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Meds in drinking water

Did you know that city water treatment plants clean for germs, but not for pharmaceuticals?

In Philadelphia, for example, traces of 56 human and veterinary medicines or their byproducts have been detected in the drinking water. That’s residuals of medicines for pain, infection, high cholesterol, asthma, epilepsy, mental illness and heart problems, among others. From medicine cabinets and feed bins, the drugs are excreted or discarded from homes or enter the watershed from farms.

In a classic Bush-era dodge, the EPA, which of late has done less to protect the environment than sell it to the highest bidder (oil, logging, and drug companies, to start the list), says: “Our position is there needs to be more searching, more analysis.” The EPA still has yet to reach conclusions on environmental catastrophes such as global warming using the same tired excuse. Excuse me, but I know a class of 8th graders that can do a water sample analysis for you, if you need the help.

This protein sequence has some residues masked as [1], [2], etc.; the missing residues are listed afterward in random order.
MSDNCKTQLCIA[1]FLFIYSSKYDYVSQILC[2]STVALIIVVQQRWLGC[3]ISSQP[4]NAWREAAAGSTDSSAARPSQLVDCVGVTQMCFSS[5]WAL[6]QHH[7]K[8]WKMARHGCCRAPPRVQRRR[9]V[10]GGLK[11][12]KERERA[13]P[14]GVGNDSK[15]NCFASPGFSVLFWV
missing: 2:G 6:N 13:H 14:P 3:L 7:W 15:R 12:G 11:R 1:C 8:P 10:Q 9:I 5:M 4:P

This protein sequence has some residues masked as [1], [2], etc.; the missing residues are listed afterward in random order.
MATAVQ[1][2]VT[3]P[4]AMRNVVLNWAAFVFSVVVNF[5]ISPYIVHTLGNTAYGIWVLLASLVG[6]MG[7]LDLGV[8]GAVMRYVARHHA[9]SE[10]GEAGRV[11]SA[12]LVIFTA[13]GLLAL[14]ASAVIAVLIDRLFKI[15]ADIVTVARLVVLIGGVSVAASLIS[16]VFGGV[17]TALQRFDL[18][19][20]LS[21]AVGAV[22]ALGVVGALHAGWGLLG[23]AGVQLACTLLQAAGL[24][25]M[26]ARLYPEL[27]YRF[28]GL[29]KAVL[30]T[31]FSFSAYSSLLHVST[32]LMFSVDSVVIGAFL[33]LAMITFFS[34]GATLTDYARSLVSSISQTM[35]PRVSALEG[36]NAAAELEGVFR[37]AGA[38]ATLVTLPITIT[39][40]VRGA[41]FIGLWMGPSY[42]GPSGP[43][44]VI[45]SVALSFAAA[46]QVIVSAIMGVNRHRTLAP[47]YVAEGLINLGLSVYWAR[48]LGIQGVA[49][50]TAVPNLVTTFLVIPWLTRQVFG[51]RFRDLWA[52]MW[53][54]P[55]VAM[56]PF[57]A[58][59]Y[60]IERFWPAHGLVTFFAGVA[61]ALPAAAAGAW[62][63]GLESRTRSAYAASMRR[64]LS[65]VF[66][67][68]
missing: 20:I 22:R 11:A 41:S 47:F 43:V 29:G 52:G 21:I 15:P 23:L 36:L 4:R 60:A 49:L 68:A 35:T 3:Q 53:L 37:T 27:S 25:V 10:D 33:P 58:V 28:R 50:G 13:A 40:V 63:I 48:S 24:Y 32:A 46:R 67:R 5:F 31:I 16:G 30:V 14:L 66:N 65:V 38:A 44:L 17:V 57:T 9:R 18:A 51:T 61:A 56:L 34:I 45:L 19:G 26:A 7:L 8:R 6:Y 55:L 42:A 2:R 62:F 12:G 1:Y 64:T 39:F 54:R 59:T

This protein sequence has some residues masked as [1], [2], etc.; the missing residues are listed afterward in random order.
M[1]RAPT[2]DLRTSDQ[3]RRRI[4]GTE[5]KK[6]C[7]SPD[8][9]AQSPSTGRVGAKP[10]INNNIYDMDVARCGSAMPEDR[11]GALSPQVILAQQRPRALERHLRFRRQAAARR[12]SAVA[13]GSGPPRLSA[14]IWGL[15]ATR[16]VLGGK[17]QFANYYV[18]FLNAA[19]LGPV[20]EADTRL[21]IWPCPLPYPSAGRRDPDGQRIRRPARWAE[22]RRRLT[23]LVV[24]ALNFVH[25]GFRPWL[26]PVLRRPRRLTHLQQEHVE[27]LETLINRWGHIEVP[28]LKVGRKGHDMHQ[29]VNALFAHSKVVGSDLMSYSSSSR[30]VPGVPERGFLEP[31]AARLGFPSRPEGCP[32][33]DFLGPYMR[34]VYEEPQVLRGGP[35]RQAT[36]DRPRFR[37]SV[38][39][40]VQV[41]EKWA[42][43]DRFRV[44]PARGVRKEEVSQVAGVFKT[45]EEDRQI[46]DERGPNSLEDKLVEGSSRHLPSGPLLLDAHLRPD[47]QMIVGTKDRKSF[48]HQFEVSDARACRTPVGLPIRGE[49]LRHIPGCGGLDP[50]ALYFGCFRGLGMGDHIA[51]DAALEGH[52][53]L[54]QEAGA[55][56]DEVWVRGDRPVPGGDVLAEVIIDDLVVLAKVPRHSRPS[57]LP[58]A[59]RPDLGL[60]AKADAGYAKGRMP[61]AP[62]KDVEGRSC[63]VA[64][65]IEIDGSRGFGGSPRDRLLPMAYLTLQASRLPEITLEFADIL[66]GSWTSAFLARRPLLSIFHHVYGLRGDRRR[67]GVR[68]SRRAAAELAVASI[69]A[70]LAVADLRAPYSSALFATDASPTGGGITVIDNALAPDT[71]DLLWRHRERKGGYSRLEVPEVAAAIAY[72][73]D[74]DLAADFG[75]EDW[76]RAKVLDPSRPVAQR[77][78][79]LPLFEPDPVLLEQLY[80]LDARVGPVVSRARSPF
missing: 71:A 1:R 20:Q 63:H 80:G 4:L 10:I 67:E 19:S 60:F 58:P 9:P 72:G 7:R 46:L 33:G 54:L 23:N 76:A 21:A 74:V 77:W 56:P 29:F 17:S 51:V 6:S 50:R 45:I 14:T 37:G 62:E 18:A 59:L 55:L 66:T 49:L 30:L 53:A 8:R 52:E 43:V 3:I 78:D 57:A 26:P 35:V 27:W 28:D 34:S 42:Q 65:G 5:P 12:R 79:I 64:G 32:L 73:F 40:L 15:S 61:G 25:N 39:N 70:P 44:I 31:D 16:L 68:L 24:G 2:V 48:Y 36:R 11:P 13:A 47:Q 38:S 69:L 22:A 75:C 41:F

Drugs in the environment are “not currently a priority” of the National Center for Environmental Health, a subsidiary of the Centers for Disease Control and Prevention. Sigh. When will it become a priority? When it affects the income of the pharmaceutical giants?

In Colorado, we are dealing with the after effects of strip mining companies who came, destroyed, profited, and left, leaving behind radioactive streams and toxic piles of tailings for others to clean up. Why does it feel like the pharmaceutical companies are doing the same thing? And why are we allowing them to get away with it?

** To read more about this issue and see the results of 41 other cities, google Jeff Donn, the AP reporter spearheading the investigation.

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